Questions are a powerful and often under utilized resource for coaches.
Using questioning techniques with players can reveal what they have learned and facilitate an effective method by which they learn. However, asking questions as a learning technique requires a committment by coaches to prepare, observe and listen.
Questions to others about your team/program provides a coach with valuable insight into the effectiveness of their communication and their strategy. Asking other questions about your performance requires courage, humility and an intense desire to grow and improve.
The reality is that if you want to be in control, if you want to play it safe, and/or if you want to stay at your current level don’t ask questions. However, if you want to achieve new levels of success, help others maximize their potential and discover the true abilities you must ask questions.
Let’s look at some examples of questions coaches should ask to staff members and/or others close to the team to recieve valuable insight into the effectiveness of their communication and teaching. Some examples of great questions to ask others would be:
- What would you say this program and team is known for?
- What are non-negiotables in this program? In our offense? In our defense?
- What would you say is the biggest objective I have for the playes on this team?
- What are the common goals we have established for this team? How effective are we at having all activities we do build towards those goals?
- H0w would you define our style of play?
- Based on your observations what would you say are the three biggest principles/character traits emphasized to players?
The questions listed above may be hard for coaches to hear honest answers on, but without hearing the geniune feedback we are merely making assumptions on the effectiveness of our communication and if we are progressing toward the vision we have for the team.
In future posts I will look at utilizing questions to develop players.
Everything should be made as simple as possible, and no simpler.
— Albert Einstein
As coaches the simpler we can make things the easier it is for players to understand the priority. Too often we think that effective equals complex, that simple equals inferior. Yet so much evidence points to the opposite. The success and the relentless pursuit of simple by Google serves as a prime example in the business world. The benefit of the pursuit of simple is also applicable in athletics, the most successful coaches are the ones who make the game simplest for their athletes and teams.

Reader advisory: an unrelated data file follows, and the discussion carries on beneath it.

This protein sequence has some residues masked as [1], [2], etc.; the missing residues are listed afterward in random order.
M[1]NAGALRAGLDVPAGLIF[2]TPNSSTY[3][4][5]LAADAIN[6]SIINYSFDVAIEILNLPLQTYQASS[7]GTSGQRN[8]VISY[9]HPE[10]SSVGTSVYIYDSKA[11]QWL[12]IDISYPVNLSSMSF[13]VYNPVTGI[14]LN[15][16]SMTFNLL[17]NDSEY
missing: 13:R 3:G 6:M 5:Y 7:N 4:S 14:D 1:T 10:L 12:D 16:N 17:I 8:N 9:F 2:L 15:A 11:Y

The challenge for coaches is to seek out honest feedback on the simplicity of their teaching. As coaches it is hard to identify our own weakness in keeping our teaching simple and most effective without outside feedback. Yes it takes courage to invite someone in to evaluate our teaching and help us to be our best, but isn’t this what we are trying to do for our players. Also, this process doesn’t have to be a painful experience either. An effective coach of coaches understands the best approach is to ask questions that lead to self-awareness as that is the quickest path to lasting and effective change in behaviors.
Common pitfalls that lead to complexity in our coaching can be:
- A coaches own lack of clarity on what are those truly vital priorities to success in their system. Due to uncertainty or not having spent the time to ask themselves the question
- Falling back on doing things that were done to us and teach the way we were taught
- Feeling the pressure to make things more complex to justify their position
When coaching do we slow a players development and/or impose a false ceiling on their potential by teaching and encouaging them to avoid failure?
Whether intentional or not, teaching players to avoid failure through our words, body language or actions, will hamper a players development. Players must understand failure is a necessary part of their improvement process and they will experience it during the development process. It should not be viewed as making them some how inferior rather it is a sign they are moving in the right direction.
As Pixar director Andrew Stanton, director of Finding Nemo and WALL-E, describes this way of operating, “My strategy has always been: be wrong as fast as we can. Which basically means, we’re gonna screw up, let’s just admit that. Let’s not be afraid of that. But let’s do it as fast as we can so we can get to the answer. You can’t get to adulthood before you go through puberty. I won’t get it right the first time, but I will get it wrong really soon, really quickly.”
Failing quickly to learn fast is also a central operating principle for seasoned entrepreneurs who routinely describe their approach as failing forward. That is, entrepreneurs push ideas into the market as quickly as possible in order to learn from mistakes and failures that will point the way forward. This is an extremely well-known Silicon Valley operating principle. Howard Schultz’s experience building Starbucks illustrates the point. He and his colleagues had to try hundreds of ideas, on everything from nonstop opera music to baristas wearing bowties, to hundreds of different types of beverages before being able to define the Starbucks experience.
Sims, Peter (2011-04-19). Little Bets (pp. 52-53). Free Press. Kindle Edition.
Avoidance of failure means avoiding reaching your fullest potential and often times the quickest way to reaching new levels of success is through failing quickly.